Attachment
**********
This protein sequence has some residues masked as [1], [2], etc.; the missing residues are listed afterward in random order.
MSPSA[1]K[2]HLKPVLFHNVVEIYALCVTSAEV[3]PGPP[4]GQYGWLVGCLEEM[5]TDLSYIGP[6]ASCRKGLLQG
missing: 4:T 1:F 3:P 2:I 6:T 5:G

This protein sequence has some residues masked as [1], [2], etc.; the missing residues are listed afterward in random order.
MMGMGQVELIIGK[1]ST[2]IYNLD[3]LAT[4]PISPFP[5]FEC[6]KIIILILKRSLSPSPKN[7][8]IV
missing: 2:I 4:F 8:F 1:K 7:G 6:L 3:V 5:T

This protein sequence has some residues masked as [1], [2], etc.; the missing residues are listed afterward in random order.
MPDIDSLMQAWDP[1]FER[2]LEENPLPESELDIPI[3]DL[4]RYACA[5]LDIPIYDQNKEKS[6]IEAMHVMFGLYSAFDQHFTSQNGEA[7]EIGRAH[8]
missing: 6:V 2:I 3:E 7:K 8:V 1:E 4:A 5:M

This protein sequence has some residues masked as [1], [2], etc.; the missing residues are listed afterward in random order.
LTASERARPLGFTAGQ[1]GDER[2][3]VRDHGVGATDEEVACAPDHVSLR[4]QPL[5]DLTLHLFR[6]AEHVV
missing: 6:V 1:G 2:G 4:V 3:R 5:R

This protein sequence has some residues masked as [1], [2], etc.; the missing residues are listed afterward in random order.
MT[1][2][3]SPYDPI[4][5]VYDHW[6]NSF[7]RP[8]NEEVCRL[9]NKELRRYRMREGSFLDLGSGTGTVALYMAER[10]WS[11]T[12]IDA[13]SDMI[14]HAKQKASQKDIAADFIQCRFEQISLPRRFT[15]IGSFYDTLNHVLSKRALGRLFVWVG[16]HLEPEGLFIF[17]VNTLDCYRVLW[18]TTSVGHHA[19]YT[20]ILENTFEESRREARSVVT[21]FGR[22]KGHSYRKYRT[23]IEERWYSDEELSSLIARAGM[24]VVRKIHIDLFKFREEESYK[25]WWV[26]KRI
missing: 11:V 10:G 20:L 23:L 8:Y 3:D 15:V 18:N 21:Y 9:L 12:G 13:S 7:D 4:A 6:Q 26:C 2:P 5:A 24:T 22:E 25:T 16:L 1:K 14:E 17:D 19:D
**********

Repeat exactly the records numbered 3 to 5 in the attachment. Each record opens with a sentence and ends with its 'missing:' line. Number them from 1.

This protein sequence has some residues masked as [1], [2], etc.; the missing residues are listed afterward in random order.
MPDIDSLMQAWDP[1]FER[2]LEENPLPESELDIPI[3]DL[4]RYACA[5]LDIPIYDQNKEKS[6]IEAMHVMFGLYSAFDQHFTSQNGEA[7]EIGRAH[8]
missing: 6:V 2:I 3:E 7:K 8:V 1:E 4:A 5:M

This protein sequence has some residues masked as [1], [2], etc.; the missing residues are listed afterward in random order.
LTASERARPLGFTAGQ[1]GDER[2][3]VRDHGVGATDEEVACAPDHVSLR[4]QPL[5]DLTLHLFR[6]AEHVV
missing: 6:V 1:G 2:G 4:V 3:R 5:R

This protein sequence has some residues masked as [1], [2], etc.; the missing residues are listed afterward in random order.
MT[1][2][3]SPYDPI[4][5]VYDHW[6]NSF[7]RP[8]NEEVCRL[9]NKELRRYRMREGSFLDLGSGTGTVALYMAER[10]WS[11]T[12]IDA[13]SDMI[14]HAKQKASQKDIAADFIQCRFEQISLPRRFT[15]IGSFYDTLNHVLSKRALGRLFVWVG[16]HLEPEGLFIF[17]VNTLDCYRVLW[18]TTSVGHHA[19]YT[20]ILENTFEESRREARSVVT[21]FGR[22]KGHSYRKYRT[23]IEERWYSDEELSSLIARAGM[24]VVRKIHIDLFKFREEESYK[25]WWV[26]KRI
missing: 11:V 10:G 20:L 23:L 8:Y 3:D 15:V 18:N 21:Y 9:L 12:G 13:S 7:D 4:A 6:Q 26:C 2:P 5:A 24:T 22:E 25:T 16:L 1:K 14:E 17:D 19:D